Sunny:  Oops!  Um, Brusskel sprouts!

Both kids:  Ewwwww!

Jane:  That’s her all right.

Me:  We’re here.  Everybody out!

Jane (getting out of the car):  You’ve been secured, Mom!  Congratulations!

Sunny:  Hooray, Mom!

Me:  Thanks—I could use a little security.  And hugs.

And I got them, too.


* Kids Imagining Dauntless  Stuff

Stuff My Kids Said: T-Rexs, Old Shoes, and Ladybug Jelly

We were sitting at the dinner table, trying to get the kids to try jicama*and discussing other veggies we adults hadn’t had in a while, like kohlrabi, leeks, Brussels sprouts— to the loud horror of the ten-and-unders—and fennel.

“What’s fennel?” asked Jane.

Fennel (Photo credit: Satrina0)

“It looks kind of  like a celery ball with ferny stuff on top,” I said.

“It sort of tastes like licorice,” Watson added.

“And,” I said, “it’s supposed to be good for flatulence.”

“What’s flatulence?” Jane asked.

I told her.

“Oh,” she said.  “But  I already have that.”


Jane and my husband were staining the pieces of Cooch’s Bridge* for her Academic Fair project.

“It looks like honey,” said Sunny, who wasn’t allowed to get within five feet of the project, because she wouldn’t change out of her winter white knitted pinafore dress.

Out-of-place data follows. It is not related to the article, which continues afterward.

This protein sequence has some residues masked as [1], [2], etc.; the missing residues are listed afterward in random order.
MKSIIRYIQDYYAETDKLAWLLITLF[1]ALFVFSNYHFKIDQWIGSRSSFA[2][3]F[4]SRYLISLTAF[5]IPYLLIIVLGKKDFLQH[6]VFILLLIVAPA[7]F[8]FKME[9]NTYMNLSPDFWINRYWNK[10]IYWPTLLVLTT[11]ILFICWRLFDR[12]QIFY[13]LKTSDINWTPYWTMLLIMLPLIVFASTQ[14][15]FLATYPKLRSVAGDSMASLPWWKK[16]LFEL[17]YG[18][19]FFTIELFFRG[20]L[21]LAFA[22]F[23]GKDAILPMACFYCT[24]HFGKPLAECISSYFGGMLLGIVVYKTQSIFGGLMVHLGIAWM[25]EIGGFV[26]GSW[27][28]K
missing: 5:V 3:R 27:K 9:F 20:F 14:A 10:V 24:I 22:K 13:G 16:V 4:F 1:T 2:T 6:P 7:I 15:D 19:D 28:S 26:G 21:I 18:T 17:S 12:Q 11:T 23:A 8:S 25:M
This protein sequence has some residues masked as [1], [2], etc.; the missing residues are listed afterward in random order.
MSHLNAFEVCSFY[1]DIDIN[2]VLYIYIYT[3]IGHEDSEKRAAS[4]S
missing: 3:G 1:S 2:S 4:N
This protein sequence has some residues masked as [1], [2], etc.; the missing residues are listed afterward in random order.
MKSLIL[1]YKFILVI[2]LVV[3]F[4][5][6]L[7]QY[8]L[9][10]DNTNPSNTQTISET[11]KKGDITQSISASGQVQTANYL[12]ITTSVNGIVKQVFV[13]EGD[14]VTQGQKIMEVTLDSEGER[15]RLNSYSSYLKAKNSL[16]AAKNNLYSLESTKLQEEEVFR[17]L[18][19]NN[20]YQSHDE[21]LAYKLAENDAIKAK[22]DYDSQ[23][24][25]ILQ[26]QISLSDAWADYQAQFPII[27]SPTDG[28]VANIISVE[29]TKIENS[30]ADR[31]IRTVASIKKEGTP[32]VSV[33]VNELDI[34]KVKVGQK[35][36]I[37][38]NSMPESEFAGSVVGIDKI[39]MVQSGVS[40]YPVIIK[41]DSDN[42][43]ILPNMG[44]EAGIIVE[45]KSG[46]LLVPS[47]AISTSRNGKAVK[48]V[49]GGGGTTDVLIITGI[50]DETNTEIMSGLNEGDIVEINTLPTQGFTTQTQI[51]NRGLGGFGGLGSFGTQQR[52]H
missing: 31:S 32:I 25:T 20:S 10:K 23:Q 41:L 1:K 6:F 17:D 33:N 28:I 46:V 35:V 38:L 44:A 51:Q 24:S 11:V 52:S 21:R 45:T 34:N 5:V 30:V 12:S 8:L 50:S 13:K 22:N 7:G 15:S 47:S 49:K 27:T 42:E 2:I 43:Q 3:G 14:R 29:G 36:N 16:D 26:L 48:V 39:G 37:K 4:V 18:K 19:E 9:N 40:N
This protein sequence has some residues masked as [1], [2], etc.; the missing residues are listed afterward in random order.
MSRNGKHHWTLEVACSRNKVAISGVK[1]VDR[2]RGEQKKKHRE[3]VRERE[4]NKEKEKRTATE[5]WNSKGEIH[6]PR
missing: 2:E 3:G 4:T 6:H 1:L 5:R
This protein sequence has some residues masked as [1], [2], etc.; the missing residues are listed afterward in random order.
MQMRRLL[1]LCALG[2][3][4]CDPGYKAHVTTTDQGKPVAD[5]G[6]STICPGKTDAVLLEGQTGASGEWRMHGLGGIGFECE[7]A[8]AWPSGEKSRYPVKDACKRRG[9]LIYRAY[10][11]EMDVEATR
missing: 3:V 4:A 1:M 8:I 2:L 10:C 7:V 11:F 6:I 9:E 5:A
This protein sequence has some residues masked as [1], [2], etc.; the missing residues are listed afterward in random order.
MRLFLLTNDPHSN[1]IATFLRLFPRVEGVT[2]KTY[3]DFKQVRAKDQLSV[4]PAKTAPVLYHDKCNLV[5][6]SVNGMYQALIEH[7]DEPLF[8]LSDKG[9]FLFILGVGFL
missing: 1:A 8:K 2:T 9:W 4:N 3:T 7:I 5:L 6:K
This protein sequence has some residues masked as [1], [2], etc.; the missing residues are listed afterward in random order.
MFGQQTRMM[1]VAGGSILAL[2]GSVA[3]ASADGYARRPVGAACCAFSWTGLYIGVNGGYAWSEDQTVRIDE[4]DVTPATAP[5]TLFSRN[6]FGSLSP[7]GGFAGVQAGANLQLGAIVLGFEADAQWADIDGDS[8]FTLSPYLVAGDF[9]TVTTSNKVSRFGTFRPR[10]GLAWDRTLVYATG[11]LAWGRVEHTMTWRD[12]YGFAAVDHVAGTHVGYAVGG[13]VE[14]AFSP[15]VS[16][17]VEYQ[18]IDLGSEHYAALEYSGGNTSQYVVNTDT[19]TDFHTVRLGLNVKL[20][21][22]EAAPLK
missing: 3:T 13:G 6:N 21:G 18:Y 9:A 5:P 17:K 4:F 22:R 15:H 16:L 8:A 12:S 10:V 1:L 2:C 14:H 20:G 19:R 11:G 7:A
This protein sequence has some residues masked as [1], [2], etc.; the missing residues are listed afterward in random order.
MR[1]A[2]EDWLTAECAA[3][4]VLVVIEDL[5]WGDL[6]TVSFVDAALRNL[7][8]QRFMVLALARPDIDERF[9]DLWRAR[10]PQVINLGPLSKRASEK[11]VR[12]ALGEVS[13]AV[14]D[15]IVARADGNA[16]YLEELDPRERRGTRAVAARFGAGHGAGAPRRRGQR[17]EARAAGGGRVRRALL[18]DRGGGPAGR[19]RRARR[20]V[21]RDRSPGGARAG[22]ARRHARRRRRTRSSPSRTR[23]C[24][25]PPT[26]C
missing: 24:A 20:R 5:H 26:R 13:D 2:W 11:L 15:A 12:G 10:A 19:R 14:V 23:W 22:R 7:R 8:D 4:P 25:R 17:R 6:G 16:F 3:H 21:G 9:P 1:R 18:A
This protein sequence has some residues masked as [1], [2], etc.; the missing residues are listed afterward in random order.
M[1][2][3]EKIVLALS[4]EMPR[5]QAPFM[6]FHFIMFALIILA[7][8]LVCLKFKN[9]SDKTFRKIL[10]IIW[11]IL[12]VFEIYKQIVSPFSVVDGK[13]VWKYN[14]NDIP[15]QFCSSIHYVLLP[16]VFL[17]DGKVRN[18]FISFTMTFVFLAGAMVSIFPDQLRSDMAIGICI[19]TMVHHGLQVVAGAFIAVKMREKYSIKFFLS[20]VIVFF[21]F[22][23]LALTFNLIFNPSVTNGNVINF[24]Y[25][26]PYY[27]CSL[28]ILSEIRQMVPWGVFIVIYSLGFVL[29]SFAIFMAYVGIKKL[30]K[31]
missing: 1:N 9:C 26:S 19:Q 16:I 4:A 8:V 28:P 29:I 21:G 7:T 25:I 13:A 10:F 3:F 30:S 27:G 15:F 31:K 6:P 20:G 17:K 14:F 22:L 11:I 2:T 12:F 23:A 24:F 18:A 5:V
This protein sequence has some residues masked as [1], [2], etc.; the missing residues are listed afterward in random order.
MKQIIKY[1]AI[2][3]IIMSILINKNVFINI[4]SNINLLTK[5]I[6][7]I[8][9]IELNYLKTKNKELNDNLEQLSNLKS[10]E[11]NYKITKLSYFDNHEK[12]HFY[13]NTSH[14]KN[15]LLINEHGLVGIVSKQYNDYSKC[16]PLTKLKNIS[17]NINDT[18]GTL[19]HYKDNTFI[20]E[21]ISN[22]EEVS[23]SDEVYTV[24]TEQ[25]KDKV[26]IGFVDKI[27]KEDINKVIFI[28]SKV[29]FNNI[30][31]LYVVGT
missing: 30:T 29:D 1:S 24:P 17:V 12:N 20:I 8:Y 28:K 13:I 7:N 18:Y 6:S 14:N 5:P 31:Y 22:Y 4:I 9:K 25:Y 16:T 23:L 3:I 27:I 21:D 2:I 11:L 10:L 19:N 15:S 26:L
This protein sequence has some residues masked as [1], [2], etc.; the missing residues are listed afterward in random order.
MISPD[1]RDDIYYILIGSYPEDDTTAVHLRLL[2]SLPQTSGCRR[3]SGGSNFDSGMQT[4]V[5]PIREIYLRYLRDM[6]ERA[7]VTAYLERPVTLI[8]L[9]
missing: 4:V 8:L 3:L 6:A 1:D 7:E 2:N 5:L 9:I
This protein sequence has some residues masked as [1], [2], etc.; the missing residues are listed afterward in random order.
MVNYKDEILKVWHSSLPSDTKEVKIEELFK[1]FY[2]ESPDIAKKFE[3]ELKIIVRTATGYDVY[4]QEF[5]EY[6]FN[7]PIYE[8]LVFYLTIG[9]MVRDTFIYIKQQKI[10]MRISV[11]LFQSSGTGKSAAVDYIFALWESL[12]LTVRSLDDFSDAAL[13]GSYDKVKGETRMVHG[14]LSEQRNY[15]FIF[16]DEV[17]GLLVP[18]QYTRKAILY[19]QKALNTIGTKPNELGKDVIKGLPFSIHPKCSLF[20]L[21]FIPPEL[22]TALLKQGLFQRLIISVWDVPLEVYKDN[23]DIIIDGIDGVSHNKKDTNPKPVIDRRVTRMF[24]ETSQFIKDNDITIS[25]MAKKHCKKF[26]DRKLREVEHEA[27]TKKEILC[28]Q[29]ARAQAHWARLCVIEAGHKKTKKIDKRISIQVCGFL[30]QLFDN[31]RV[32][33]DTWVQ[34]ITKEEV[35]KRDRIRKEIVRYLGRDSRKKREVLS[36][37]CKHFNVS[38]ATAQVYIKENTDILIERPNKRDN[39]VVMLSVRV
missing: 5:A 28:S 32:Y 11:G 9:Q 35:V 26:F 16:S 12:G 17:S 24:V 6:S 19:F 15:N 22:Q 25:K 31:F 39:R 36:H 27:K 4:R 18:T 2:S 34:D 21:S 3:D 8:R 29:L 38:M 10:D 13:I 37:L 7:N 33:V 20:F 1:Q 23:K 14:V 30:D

Lady bug (Coccinella septempunctata) on a leaf

“Honey is bee barf,” said her sister.

“No it isn’t!  Daddy, is honey really bee barf?” said Sunny.

“Sort of,” said my husband.

Sunny wrinkled her little nose. “Then what’s ladybug barf?” she asked.  “Jelly?”


During the announcements after the Peace yesterday, the congregation was asked to think about what they’d like to see happen in our church.  We were asked to share our thoughts.

Variations on community outreach, various classes, bazaars, and better public recognition were all mentioned.

Then Jane raised her hand from her acolyte seat.  “I’d like to see a Tyrannosaur Rex fire a missile through the stained glass window wall and stomp down the aisle toward the altar,” she said.  “Because that would be so cool!

“Well,” said our priest, after a pause, “that would take care of our recognition problem . . . But Episcopalians don’t traditionally throw missiles.  Or missals,” she added, to much laughter.

Meanwhile, I was doing my ostrich impression in the choir pews.  The nearest tenor leaned over to me.  “Whose kid is she, anyway?” he whispered.